David Cooksey wrote some interesting observations on The Dangers of Single Responsibility in Programming (continued here ).
I view the SRP as one of the most important design principles, because it gives birth to loose coupling and reuse.
It can be applied on the OOD pattern level, as well as on the higher levels: layering, deployment packaging, and multi-tier architecture.
Obviously, it can be harmful when misinterpreted and misapplied. And David gave a good description of how this can happen.
Interestingly, in my career, I have very rarely encountered the SRP abuse. Much more frequently I saw designs that could definitely benefit from applying the SRP.
Can we say that “premature application of design principles is the root of all evil”? Well, yes and no. On one hand, the whole point of design patterns is that you apply them in anticipation of change, so they have to be “premature”. On the other hand, good patterns often emerge when you refactor. I’d say, it’s not possible to arrive to a well balanced design without constant refactoring. You need to both anticipate the change and embrace the change. This is the Zen of Design.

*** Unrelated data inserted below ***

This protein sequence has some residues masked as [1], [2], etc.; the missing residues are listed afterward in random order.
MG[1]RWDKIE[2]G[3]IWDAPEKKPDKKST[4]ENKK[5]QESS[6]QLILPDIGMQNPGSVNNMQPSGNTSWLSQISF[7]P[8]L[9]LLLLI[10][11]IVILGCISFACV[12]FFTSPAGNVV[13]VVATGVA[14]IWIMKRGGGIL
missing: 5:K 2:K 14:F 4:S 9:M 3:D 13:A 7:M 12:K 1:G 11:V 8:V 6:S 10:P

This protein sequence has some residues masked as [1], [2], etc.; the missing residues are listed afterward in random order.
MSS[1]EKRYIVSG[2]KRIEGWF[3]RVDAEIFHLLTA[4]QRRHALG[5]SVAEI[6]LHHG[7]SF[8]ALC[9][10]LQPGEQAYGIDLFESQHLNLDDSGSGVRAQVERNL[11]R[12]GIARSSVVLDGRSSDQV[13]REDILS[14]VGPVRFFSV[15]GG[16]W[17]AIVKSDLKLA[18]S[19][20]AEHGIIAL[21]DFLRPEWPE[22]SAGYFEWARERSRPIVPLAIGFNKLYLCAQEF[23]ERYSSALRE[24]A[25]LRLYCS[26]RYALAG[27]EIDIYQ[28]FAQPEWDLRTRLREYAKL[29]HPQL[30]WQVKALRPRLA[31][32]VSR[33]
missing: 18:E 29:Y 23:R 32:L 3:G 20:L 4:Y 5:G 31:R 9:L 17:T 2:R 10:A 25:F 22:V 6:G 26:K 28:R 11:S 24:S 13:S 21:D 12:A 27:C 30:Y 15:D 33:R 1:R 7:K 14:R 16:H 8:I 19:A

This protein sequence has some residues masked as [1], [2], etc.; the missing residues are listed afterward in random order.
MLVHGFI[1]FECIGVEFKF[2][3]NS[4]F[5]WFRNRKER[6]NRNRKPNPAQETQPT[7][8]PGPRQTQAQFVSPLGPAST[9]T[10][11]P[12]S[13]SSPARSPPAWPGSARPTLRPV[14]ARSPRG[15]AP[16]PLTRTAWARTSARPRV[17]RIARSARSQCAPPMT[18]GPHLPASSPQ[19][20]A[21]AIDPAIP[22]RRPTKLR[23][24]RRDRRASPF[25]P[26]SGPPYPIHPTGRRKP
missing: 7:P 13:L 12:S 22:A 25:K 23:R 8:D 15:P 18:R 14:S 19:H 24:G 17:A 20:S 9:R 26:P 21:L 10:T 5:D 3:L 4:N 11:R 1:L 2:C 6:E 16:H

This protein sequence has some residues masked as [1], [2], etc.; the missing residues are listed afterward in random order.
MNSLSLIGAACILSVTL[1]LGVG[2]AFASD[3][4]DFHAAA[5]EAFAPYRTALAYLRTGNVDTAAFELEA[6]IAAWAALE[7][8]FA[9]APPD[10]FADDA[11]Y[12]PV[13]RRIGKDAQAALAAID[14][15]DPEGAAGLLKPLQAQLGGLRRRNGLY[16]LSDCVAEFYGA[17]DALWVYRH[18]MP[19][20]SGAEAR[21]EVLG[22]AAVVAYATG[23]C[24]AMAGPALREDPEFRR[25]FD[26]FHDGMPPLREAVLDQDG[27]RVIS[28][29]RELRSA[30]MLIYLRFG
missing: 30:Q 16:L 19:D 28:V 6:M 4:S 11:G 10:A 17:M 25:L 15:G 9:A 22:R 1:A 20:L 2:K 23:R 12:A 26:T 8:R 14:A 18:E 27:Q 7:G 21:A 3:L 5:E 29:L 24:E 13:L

Here is a Zen quote about a pattern of two loosely coupled interacting classes:
“Just think of the trees: they let the birds perch and fly, with no
intention to call them when they come
and no longing for their return when they fly away.”
(Zen Quotes, 470-543 AD)
“Design pattern” is an anagram of “Departing nest”, found via Xworder.